18. 18. Stub Domain <ul><li>Doors </li></ul><ul><ul><li>From the Spring operating system and later Solaris </li></ul></ul><ul><ul><li>IPC mechanism </li></ul></ul><ul><ul><ul><li>Allows a process to delegate the rest of its scheduling quantum to another </li></ul></ul></ul><ul><ul><ul><li>The stub domain would run whenever the pair needed to be scheduled. </li></ul></ul></ul><ul><ul><ul><li>It would then perform pending I/O emulation and “delegate” scheduler operation (instead of “yield”) on the HVM guest, which would then run for the remainder of the quantum. </li></ul></ul></ul>
  19. 19. Stub Domain <ul><li>Scheduler domains </li></ul><ul><ul><li>Proposed by IBM based on work in the Nemesis Exokernel </li></ul></ul><ul><ul><li>Similar conceptually to the N:M threading model </li></ul></ul><ul><ul><ul><li>The hypervisor’s scheduler would schedule this domain, and it would be responsible for dividing time amongst the others in the group. </li></ul></ul></ul><ul><ul><ul><li>In this way, the scheduler domain fulfills the same role as the user-space component of an N:M threading library. </li></ul></ul></ul>
  20. 20. HVM Device Model Domain <ul><li>Almost unmodified qemu </li></ul><ul><li>Relieve Dom0 </li></ul><ul><li>Provides better CPU usage accounting </li></ul><ul><li>More efficient </li></ul><ul><ul><li>Let the hypervisor schedule it directly </li></ul></ul><ul><ul><li>More lightweight OS </li></ul></ul><ul><li>A lot safer </li></ul>Xen Hypervisor stubdom HVM Domain IN/OUT qemu Mini-OS Dom0 Linux PV
  21. 21. HVM Device Model Domain <ul><li>Performance </li></ul><ul><ul><li>lnb : latency of I/O port accesses </li></ul></ul><ul><ul><ul><li>The round trip time between the application in the HVM domain and the virtual device emulation part of qemu </li></ul></ul></ul>
  22. 22. HVM Device Model Domain <ul><ul><li>Disk performance </li></ul></ul>CPU %
  23. 23. HVM Device Model Domain <ul><ul><li>Network performance </li></ul></ul><ul><ul><ul><li>e1000 </li></ul></ul></ul>
  24. 24. HVM Device Model Domain <ul><ul><li>Network performance </li></ul></ul><ul><ul><ul><li>bicore </li></ul></ul></ul>
  25. 25. PV-GRUB <ul><li>PyGRUB used to act as a “PV bootloader” </li></ul><ul><li>PV-GRUB </li></ul><ul><ul><li>Real GRUB source code recompiled against Mini-OS </li></ul></ul><ul><ul><li>Runs inside the PV domain that will host the PV guest </li></ul></ul><ul><ul><li>Boot inside PV domain </li></ul></ul><ul><ul><li>Detect the PV disks and network interfaces of the domain </li></ul></ul><ul><ul><li>Use that to access the PV guests’ menu.lst </li></ul></ul><ul><ul><li>Use the regular PV console to show the GRUB menu </li></ul></ul><ul><ul><li>Use the PV interface to load the kernel image from the guest disk image </li></ul></ul><ul><li>More secure that PyGRUB </li></ul><ul><ul><li>Just only uses the resources that the PV guest will use </li></ul></ul>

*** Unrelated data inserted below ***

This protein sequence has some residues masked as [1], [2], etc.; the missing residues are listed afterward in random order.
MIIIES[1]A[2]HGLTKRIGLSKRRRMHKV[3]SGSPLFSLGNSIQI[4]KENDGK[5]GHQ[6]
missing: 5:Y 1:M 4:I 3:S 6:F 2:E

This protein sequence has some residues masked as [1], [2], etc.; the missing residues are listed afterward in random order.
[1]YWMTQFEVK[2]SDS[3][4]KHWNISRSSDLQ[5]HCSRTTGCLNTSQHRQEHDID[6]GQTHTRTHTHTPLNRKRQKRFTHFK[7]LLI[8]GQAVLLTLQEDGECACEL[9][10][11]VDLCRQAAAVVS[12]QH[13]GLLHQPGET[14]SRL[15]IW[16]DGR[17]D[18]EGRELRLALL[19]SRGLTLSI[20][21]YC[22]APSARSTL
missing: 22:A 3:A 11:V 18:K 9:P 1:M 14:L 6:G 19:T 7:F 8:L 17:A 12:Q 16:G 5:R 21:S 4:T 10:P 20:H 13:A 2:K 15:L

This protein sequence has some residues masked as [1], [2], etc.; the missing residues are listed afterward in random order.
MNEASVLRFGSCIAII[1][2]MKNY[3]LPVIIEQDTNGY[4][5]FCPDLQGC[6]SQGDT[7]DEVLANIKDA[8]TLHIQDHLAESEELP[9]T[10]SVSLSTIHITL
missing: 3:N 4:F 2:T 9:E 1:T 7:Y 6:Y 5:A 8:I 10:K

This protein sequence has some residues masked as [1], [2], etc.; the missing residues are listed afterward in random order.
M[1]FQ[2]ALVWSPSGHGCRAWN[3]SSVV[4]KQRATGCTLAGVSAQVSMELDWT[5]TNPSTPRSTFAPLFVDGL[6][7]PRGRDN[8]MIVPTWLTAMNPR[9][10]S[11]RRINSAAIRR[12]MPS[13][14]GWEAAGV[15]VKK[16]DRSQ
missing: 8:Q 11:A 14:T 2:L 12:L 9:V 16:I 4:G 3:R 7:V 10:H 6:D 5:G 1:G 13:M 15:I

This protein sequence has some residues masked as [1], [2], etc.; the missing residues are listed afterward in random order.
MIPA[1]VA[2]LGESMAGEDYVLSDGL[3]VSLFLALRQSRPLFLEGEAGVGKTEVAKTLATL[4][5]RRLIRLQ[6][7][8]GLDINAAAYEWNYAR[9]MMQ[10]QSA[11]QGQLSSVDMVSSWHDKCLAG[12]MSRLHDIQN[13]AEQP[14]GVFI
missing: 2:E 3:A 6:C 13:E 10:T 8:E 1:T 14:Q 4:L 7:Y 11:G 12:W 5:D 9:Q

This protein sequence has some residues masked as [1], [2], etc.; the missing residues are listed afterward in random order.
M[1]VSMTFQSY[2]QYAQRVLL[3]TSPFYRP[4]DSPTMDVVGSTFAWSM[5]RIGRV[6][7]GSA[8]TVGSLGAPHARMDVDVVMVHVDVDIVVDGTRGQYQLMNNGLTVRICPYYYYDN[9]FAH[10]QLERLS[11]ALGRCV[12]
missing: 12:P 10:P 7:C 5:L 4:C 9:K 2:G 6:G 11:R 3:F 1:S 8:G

26. 26. PV-GRUB <ul><li>Start </li></ul>
  27. 27. PV-GRUB <ul><li>Loading </li></ul>
  28. 28. PV-GRUB <ul><li>Loaded </li></ul><ul><li>kexec (kernel execution) </li></ul><ul><ul><li>Allows “live” booting of a new kernel over the currently running one </li></ul></ul>
  29. 29. PV-GRUB
  30. 30. PV-GRUB <ul><li>Executes upstream GRUB </li></ul><ul><ul><li>Replace native drivers with Mini-OS drivers </li></ul></ul><ul><ul><li>Add PV-kexec implementation </li></ul></ul><ul><li>Just uses the target PV guest resources </li></ul><ul><li>Improve security </li></ul><ul><li>Provides network boot </li></ul>
  31. 31. Reference <ul><li>Samuel Thibault, Citrix/Xensource, “Stub Domains: A Step Towards Dom0 Disaggregation” </li></ul><ul><li>Samuel Thibault, and Tim Deegan, “Improving Performance by Embedding HPC Applications in Lightweight Xen Domains”, HPCVIRT’08, Oct. 2008. </li></ul><ul><li>“ The Definitive Guide to the Xen Hypervisor” </li></ul><ul><li>http://blog.xen.org </li></ul><ul><ul><li>Xen 3.3 Features: Stub Domains </li></ul></ul><ul><ul><li>Xen 3.3 Features: HVM Device Model Domain </li></ul></ul><ul><ul><li>Xen 3.3 Features: PV-GRUB </li></ul></ul>
  32. 32. HVM Configuration <ul><li>Para-virtualization </li></ul><ul><ul><li>Hypercall </li></ul></ul><ul><li>HVM (hardware virtualized machine) </li></ul><ul><ul><li>Hardware support is needed to trap privileged instructions. </li></ul></ul><ul><ul><li>Trap-and-emulate approach </li></ul></ul><ul><ul><li>Processor flag </li></ul></ul><ul><ul><ul><li>vmx : virtual machine extensions – Intel CPU </li></ul></ul></ul><ul><ul><ul><li>svm : support vector machine – AMD CPU </li></ul></ul></ul><ul><ul><li>In Intel’s VT architecture </li></ul></ul><ul><ul><ul><li>Use VMexit and VMentry operations -> a lot of costs </li></ul></ul></ul>